Phoenix's Meteoric Managed Money Rise
June 2, 2003
HARTFORD, Conn. - Perhaps no other investment management firm better exemplifies its corporate namesake and feathered icon than Phoenix Investment Partners of Hartford, Conn, the asset management subsidiary of insurance company The Phoenix Cos.
Just like the mythological red and golden Phoenix bird that was believed to have regenerative powers and was fabled to have burned then risen anew from its ashes, Phoenix Investment Partners has proven that it, too, has the ability to be almost magically resurrected.
The firm's almost serendipitous rebirth is the result of Phoenix choosing to build a separately managed account business instead of focusing exclusively on its then-in vogue, but struggling, mutual fund family.
That murkier path has led Phoenix to its current place among the top six consultant-style separate account managers. The spot that has landed Phoenix squarely on the radar screen of dozens of financial services distributors, many with enterprising financial intermediaries catering to very wealthy investors.
What's more, the firm has won kudos for being the first to aggregate its separate account managers, the first to centrally handle the back-office needs of its array of managers, and the first to offer multiple managers through a single salesperson.
Former naysayers are now closely watching Phoenix's successful formula, and trying to imitate its model for growth.
In 1995, amid a recently completed reverse merger with Duff & Phelps and its mutual funds' operation whimpering along with negligible assets, marginal success, no real focus and an uninspired sales force, Phoenix began acquiring all or an interest in smaller, niche money managers. The aim was to build up its mutual fund business.
"When I joined Phoenix in November of 1995, it had been a single [growth] style, single product company," said John (Jack) Sharry, now president of Phoenix's private client group. "The thought was to build out, and have a variety of product managers in all of the Morningstar style boxes," he said.
Sharry had been hired to build the firm's mutual fund business from Putnam Investments of Boston where he had served as national sales manager selling annuities.
In March of 1996, Phoenix bought an approximate 30% stake in international manager Aberdeen Fund Managers of Fort Lauderdale, Fla., the U.S. investment management unit of Aberdeen Asset Management of Scotland. And in the fall of 1997, the firm acquired niche growth manager Roger Engemann & Associates of Pasadena, Calif.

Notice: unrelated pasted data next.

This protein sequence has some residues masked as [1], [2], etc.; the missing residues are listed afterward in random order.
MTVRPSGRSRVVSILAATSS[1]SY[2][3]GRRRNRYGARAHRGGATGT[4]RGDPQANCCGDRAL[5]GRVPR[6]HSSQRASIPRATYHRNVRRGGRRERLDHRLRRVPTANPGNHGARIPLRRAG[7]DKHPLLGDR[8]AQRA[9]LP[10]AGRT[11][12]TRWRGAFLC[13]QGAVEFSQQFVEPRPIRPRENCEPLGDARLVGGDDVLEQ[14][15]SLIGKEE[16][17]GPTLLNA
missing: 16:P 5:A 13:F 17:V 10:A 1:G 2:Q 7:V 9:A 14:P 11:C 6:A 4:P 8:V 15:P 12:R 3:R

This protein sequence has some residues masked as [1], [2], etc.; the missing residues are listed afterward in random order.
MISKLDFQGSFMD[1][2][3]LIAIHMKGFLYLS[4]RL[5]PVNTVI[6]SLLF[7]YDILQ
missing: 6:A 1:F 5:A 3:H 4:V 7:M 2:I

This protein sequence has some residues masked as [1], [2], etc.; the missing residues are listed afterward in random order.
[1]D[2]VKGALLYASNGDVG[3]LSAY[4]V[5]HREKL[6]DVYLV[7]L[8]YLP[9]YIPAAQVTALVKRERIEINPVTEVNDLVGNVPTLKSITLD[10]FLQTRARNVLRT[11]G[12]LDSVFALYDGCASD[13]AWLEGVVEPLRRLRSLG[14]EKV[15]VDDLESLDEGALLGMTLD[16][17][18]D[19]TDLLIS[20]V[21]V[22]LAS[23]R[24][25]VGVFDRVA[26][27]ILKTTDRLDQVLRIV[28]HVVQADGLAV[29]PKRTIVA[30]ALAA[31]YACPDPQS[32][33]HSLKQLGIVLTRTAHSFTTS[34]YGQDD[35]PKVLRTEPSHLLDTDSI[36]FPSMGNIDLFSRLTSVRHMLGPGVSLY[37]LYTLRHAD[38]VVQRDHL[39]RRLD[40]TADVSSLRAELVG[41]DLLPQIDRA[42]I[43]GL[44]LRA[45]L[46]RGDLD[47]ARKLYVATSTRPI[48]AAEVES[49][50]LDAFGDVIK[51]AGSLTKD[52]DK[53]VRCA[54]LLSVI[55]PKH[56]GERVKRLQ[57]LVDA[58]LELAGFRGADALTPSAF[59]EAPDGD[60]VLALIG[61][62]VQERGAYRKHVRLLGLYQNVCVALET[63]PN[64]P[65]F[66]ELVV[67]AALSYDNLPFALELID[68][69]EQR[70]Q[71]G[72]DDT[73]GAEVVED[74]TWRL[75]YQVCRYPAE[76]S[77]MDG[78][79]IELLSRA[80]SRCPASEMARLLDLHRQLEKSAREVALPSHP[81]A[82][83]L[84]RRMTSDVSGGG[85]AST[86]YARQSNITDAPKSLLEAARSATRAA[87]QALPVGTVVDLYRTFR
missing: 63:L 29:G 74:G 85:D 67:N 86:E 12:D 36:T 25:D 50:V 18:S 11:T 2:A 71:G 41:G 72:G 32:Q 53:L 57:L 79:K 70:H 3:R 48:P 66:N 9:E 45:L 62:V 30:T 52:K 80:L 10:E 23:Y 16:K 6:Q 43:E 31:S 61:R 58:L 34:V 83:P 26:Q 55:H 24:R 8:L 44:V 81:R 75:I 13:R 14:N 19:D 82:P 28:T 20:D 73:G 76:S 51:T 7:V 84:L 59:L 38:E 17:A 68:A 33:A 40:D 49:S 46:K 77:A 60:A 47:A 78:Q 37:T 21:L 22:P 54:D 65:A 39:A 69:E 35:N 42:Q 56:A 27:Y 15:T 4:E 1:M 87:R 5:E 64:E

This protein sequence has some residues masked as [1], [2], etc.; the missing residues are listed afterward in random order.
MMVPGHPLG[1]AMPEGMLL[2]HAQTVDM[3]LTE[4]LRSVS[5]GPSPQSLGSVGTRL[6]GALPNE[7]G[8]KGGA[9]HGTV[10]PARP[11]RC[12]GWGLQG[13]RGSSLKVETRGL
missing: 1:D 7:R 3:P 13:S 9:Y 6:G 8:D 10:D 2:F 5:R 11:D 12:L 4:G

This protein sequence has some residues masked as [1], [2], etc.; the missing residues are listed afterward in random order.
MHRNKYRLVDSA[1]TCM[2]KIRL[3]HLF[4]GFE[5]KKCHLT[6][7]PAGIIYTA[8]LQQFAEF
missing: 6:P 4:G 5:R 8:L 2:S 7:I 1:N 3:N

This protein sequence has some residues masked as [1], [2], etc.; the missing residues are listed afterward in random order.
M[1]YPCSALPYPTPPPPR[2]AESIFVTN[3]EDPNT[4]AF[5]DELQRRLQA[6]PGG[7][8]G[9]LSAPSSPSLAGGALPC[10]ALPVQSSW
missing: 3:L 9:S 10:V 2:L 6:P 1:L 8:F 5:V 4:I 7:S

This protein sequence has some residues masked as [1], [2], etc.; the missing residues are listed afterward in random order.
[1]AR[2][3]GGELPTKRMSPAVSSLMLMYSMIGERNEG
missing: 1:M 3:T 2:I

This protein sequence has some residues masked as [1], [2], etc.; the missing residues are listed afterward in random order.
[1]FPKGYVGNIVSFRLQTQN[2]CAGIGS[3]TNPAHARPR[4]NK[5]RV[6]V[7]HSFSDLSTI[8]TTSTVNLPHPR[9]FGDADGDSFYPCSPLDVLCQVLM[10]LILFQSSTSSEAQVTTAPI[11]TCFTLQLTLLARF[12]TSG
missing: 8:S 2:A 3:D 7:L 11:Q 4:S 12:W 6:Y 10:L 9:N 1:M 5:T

But soon after the ink was dry on these first two acquisitions, Sharry became intrigued. Each manager had a small but thriving business in managing the assets of wealthy investors and institutions through separate accounts. In fact, late in the negotiations to acquire its third firm, Seneca Capital Management of San Francisco, Seneca executives casually mentioned that it had just won a spot on Morgan Stanley's managed accounts platform, Sharry explained. "It struck me that this was the way to go if we wanted to be a player," he added.
A Wing and a Prayer
Secretly crossing his fingers and praying the effort would work, Sharry convinced upper management to refocus the company's resources and energies on building a separate account business for Phoenix. The plan was to leverage the investment prowess of the acquired managers, restructure a strong proprietary wholesaling team, and provide a higher level of servicing to outside distributors than competitors.
Further bucking the trend of the rest of the industry, Phoenix would take over and centralize the marketing, sales and distribution functions for its acquisitions - and then let them manage money autonomously from their long-established offices, as far away as California and London.
To date, the firm has selectively acquired 11 outside managers, the latest purchase being that of Kayne Anderson Rudnick Investment Management in January 2002.
Seven years later, with a total of $9.4 billion, or 17% of its $53 billion total assets in separate accounts, Phoenix now has bragging rights to being the sixth-largest SMA program manager at year-end 2002, according to Cerulli Associates of Boston. Admittedly, Phoenix's separate account business is far behind veterans, including Citigroup, with more than $61 billion, Merrill Lynch, with over $27 billion, and Brandes Investment Partners, with nearly $22 billion. Together these three leaders have secured 29% of the $384.1 billion consultant separate account business, according to Cerulli.
But even with its tiny 2.5% sliver of the universe, Phoenix has outpaced the likes of heavyweights Affiliated Managers Group, Alliance Capital, Lazard Asset Management and Mellon Financial. "Phoenix really is the little engine that could," said Sharry from his ground level office overlooking historic downtown Hartford.
Moreover, the Phoenix model of acquiring successful niche asset managers then fusing them into a managed accounts initiative has been copied by several firms.
The Phoenix Takes Flight
Once the firm put its first three managers in place and began to win recognition from some notable wirehouses as well as regional broker/dealers and independent financial advisors, Phoenix turned its attention to added-value services.